I remember looking back on this memory long after Grandmother had died, after they had all died (many due to the illnesses associated with steel mills and coal mines), thinking that I had literally no heritage. That the traditions and knowledge of my ancestors (primarily Irish, Native American, and German) were completely lost to me. And truthfully, they pretty much were. Much of my family had come to America at least four or five generations prior to my birth; those who were Native had long since been forced to lose much of their own history or died trying to retain it. Those that were Irish changed their names and eradicated their cultural practices due to discrimination. The Germans had fared the best, and in my home region, we still had remnants of “Pennsylvania Dutch” folklore, cooking, and even, as I discovered only recently, a magical tradition called “Braucherei.” For all of my 20’s, however, I felt that I had literally no traditions to keep, no heritage to pass on. This was, of course, compounded by the fact that I had rejected the religion of my parents (Christianity) and most of their holidays, and while I had tidbits of knowledge and songs from my grandparents, I felt like I was a person living with nothing.
Building New Traditions: Honoring the Land and Living Close to it
In the Tarot, the “tower” card represents a crashing down, a clearing of the way, with the opportunity to build anew once the dust settles. In some ways, I kinda see this whole situation in a generational way: me as the 21st-century product of the crumbling dust of the tower. I live in the remnants and shadows of the lost ancestral knowledge about how to live from the land, about how to build communities, about how to interact with each other; I live with the fragments of traditions that hadn’t been passed on because of a rapidly changing world.
Through the work of the last five years, I realized rather recently that I was building something anew where I had perceived this empty wasteland of family heritage and tradition. I became, thanks to two of my close friends and mentors, obsessed with reading old books full of old knowledge (the 1970’s has much to offer, but previous decades and centuries even more so). I attended workshops, classes, learned by doing, talked to old wisened elders, learned everything I could (a process that shows no sign of ending anytime soon). I also looked to my parents and their practices and saw their lifestyle with new appreciation.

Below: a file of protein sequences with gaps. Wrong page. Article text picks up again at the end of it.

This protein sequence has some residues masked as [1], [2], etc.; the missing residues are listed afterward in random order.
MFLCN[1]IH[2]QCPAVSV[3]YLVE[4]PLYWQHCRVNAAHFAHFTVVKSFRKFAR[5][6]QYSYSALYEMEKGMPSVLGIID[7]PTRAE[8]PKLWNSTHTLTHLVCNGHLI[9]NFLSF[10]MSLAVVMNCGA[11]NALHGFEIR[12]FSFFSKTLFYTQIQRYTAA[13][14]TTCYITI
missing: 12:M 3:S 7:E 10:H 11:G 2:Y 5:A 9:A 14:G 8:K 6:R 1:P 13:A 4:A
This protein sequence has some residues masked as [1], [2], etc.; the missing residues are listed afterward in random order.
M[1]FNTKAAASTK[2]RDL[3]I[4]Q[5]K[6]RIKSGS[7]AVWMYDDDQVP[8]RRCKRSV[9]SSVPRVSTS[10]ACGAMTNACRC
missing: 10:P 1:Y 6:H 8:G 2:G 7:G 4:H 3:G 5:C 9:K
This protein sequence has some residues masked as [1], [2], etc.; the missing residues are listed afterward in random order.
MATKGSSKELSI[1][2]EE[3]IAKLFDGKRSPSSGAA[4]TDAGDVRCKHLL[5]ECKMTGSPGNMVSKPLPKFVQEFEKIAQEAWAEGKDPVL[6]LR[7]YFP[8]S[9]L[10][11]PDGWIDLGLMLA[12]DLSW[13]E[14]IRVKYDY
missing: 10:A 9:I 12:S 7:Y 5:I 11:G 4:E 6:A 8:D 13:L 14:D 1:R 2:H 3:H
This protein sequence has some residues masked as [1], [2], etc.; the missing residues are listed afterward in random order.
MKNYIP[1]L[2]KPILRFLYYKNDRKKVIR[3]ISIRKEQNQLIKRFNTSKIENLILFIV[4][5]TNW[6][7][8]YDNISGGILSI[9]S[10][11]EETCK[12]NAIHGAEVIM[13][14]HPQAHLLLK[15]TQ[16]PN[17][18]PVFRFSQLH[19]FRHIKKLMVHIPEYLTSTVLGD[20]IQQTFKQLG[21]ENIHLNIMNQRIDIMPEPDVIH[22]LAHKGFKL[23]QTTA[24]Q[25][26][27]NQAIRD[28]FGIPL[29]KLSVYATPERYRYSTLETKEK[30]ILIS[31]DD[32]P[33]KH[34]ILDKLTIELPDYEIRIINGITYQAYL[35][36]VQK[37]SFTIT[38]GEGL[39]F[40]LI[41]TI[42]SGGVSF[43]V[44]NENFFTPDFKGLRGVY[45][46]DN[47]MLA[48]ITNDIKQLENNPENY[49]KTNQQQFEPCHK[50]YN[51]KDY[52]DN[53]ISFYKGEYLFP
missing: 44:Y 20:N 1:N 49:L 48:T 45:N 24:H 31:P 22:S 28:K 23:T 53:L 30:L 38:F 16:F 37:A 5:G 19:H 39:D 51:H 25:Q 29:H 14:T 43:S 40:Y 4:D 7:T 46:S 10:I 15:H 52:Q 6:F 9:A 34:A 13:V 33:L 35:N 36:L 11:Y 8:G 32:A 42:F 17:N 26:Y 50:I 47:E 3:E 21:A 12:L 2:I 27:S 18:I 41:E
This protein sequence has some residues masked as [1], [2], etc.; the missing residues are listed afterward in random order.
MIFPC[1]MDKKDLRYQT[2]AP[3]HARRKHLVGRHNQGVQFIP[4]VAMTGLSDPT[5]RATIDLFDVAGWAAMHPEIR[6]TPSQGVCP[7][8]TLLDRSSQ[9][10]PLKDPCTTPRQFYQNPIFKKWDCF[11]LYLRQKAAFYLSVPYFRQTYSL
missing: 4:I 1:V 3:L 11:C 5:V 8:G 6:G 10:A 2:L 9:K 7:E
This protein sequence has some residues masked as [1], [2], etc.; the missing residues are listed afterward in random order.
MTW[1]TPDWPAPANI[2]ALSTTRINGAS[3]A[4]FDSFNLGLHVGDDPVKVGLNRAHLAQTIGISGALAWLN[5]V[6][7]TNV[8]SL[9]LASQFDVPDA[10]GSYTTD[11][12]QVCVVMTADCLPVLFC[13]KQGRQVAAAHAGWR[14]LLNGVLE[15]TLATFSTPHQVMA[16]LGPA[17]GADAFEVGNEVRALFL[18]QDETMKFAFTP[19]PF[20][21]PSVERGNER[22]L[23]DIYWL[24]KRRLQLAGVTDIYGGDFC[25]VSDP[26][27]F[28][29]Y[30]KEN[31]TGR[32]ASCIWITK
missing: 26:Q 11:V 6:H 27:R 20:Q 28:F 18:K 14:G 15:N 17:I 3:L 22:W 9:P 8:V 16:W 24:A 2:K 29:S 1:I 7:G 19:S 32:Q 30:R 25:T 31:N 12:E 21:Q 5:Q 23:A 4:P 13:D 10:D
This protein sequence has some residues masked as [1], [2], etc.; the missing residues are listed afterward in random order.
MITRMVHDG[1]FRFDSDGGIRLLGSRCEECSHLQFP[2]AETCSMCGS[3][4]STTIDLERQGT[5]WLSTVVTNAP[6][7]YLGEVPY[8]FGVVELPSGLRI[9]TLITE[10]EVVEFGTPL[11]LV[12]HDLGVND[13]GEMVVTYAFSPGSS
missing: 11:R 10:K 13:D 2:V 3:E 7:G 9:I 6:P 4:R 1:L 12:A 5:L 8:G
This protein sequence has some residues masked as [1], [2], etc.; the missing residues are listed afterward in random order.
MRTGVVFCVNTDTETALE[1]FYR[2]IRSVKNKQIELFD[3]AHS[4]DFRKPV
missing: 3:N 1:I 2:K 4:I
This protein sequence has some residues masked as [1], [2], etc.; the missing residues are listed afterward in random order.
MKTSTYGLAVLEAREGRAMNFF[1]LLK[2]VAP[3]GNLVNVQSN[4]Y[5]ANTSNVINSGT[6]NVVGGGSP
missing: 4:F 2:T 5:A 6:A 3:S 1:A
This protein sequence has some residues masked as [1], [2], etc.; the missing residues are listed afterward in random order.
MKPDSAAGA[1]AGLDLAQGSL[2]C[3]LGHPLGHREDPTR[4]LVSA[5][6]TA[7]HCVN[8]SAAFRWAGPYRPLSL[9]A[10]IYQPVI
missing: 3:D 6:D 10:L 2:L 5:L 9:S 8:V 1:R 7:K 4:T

I realized that I was building a new heritage that I could pass on by rediscovering the past, how others had lived, by studying the plants, by learning to grow and forage for my own food, but also melding those practices with druidry. Druidry gave me the spiritual framework to understand the work I was doing and to understand and refect upon my practice it in useful and productive ways. Druidry, with its own spiritual heritage paralleling the rise of the industrial revolution (and in many ways, responding to it) provided me with grounding and daily practices that helped me further understand myself and gave me tools to walk the tightrope between the worlds.
The other thing druidry and my sustainable practice was doing for me was helping me pull away from the heavy consumerist haze which had dominated the lives of so many of us growing up in the 80’s, falling into video game addictions in the 90’s and 2000’s (and yes…I was deep in fantasy land for way too long). It helped me regain my footing, my connection to the land, my sense of self.
And now, I am starting to understand the power in returning to the land in whatever way one can–by enjoying the fruits of one’s labor and cultivating close relationships with plants. By making one’s own medicine to heal oneself. By being happy that one has built up the calluses needed to do a few hours’ work in the garden. By not only celebrating the wheel of the year, but understanding from a growth standpoint what happens to the plants after the Fall Equinox comes and joyously waiting the return of the Spring Equinox. By learning the secrets of the soil. By just practicing being happy and quiet and not running around like crazy all the time. There is something so powerful about being even a little independent and self-sufficient. Its a ton of hard work, yes, but it gives you something meaningful.
Perhaps the most magical of all is that its not just me that has found this path–my immediate family, too, is transforming and regaining the oak knowledge of our ancestors. Some of the photos I’ve shared in this post are of us doing various activities that we are discovering together–beekeeping, mushroom hunting, and so on. My mom was the photographer in all of these images. We have, collectively, worked to rediscover and build a new heritage and tradition for ourselves that allows us to once again live close to the land and all of her inhabitants. Last year, for example, I taught my parents about mushroom hunting–and they have become serious hunters, and now are teaching me new things. This year, my sister and I are on parallel paths learning the ancient ways of herbalism and medicine making. I have seen this same thing occurring in the lives of many other friends’ families–its if we are all waking up to rediscover our relationship to the land and working, as families, to build that knowledge once again.
I am so grateful to have found this path–not only does it give me ways of living that help me personally address the larger predicament that we face, but it also reconnects my entire family with the knowledge of our ancestors. It enriches our lives. Even though the chain of knowledge was broken and many traditions were lost–druidic, sustainable practice can help us build new traditions and “oak knowledge” that we will be able to pass on.